Flood Insurance Program to Expire Unless Congress Acts Quickly

CUNA calls for resolution citing concerns over impact to housing market.

David Baumann


Sep 15



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David Baumann

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David Baumann

A squiggly pink arrow pointing downward and to the right.
A traffic sign nearly underwater.

If it’s September, the football season has begun.

Kids are back in school.

And the National Flood Insurance Program (NFIP) is weeks away from expiring. Again.

On Sept. 30—the end of the fiscal year—the authorization for the NFIP to write new policies expires, which could cause the postponement of thousands of home purchases.

So far, Congress seems unable to pass any FY24 appropriations measures, the bills that usually serve as the vehicle for a short-term NFIP extension.

CRS Report

Congress has been unable to pass multi-year legislation to reauthorize the NFIP and, since 2017, has instead enacted 25 short-term extensions, the Congressional Research Service (CRS) said, in a report updated last week.

While the authority to provide new flood insurance contracts will expire on Sept. 30, contracts that were entered into before then would continue until the end of their policy term of one year, the CRS noted.

However, the authority for the NFIP to borrow funds from the Treasury will be reduced from $30.425 billion to just $1 billion, the research service said.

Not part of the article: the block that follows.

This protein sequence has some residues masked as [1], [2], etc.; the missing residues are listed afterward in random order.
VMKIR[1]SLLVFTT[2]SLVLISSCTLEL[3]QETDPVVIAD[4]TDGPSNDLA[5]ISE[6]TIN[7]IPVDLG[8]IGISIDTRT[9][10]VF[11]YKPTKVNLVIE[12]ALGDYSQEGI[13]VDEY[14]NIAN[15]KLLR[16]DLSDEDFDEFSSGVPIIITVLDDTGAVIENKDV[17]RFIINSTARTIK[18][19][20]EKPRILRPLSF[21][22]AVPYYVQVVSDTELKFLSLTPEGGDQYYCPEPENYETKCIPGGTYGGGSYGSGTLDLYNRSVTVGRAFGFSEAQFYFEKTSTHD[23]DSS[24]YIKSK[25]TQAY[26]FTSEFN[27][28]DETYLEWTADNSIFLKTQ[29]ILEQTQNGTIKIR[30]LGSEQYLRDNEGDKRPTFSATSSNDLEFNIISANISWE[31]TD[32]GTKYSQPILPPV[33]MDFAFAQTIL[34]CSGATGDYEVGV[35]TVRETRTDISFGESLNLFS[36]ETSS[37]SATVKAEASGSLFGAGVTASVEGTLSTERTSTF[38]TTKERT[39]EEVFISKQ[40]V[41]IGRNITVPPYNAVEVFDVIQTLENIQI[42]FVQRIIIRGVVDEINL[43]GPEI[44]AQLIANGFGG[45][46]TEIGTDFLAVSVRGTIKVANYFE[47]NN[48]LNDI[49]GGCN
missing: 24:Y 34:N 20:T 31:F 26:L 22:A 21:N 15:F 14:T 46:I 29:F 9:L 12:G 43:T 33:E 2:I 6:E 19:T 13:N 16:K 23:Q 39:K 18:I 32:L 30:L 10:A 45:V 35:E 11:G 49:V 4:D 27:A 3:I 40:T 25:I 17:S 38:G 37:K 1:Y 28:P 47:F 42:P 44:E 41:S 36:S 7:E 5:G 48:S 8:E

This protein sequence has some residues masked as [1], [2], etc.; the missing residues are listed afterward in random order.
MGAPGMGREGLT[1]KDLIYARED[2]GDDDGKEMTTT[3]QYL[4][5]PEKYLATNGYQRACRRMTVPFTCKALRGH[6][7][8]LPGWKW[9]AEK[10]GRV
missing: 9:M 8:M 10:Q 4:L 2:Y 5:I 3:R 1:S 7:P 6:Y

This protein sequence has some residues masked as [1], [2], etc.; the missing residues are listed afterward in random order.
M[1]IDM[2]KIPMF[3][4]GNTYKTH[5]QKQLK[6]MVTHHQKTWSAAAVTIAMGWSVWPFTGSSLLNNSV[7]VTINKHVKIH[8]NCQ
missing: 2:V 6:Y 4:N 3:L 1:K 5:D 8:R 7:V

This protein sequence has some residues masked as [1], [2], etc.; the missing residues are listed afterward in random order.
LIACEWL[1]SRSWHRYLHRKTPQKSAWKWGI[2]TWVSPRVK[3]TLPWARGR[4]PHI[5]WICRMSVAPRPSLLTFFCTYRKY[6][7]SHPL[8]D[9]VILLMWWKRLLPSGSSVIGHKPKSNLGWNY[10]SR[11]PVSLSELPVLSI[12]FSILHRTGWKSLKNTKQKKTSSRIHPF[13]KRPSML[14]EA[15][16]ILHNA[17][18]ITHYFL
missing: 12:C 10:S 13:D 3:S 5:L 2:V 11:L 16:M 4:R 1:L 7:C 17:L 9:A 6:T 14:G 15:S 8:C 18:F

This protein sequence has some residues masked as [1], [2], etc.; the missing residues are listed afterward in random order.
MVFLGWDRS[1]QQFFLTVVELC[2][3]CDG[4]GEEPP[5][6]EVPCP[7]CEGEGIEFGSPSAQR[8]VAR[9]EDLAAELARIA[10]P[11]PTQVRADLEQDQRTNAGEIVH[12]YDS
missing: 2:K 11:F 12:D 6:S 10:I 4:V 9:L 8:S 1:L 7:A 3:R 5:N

As of Aug. 16, there was $994 million in the flood insurance fund and $2.7 billion in a reserve fund.

“If the funds available to pay claims were to be depleted, claims would have to wait until sufficient premiums were received to pay them unless Congress were to appropriate supplemental funds to the NFIP to pay claims or increase the borrowing limit,” the report reads.

The CRS said further that during a lapse in June 2010, estimates suggest that more than 1,400 home sale closings were canceled or delayed each day—amounting to more than 40,000 sales each month. And those estimates only include residential properties; commercial real estate sales also were affected.


During the past several years, Congress has attempted to enact a long-term NFIP reauthorization bill. In most of those cases, the legislation also would have made changes to the program.

Much of the impetus for a longer-term bill has come from lawmakers representing states that are the most likely to be affected by hurricanes that result in flooding. But even among those legislators, ideological and regional differences, as well as debates over how to keep premium rates affordable have hampered any such efforts.

Letter From Credit Union Group

This week, CUNA President/CEO Jim Nussle sent congressional leaders a letter urging them not to allow the NFIP to lapse.

“A strong, sustainable, and affordable NFIP will serve the best interests of our nation’s housing market for years to come, and we strongly urge you to ensure that the NFIP’s authority to insure properties in NFIP communities does not lapse at the end of this month,” he wrote.

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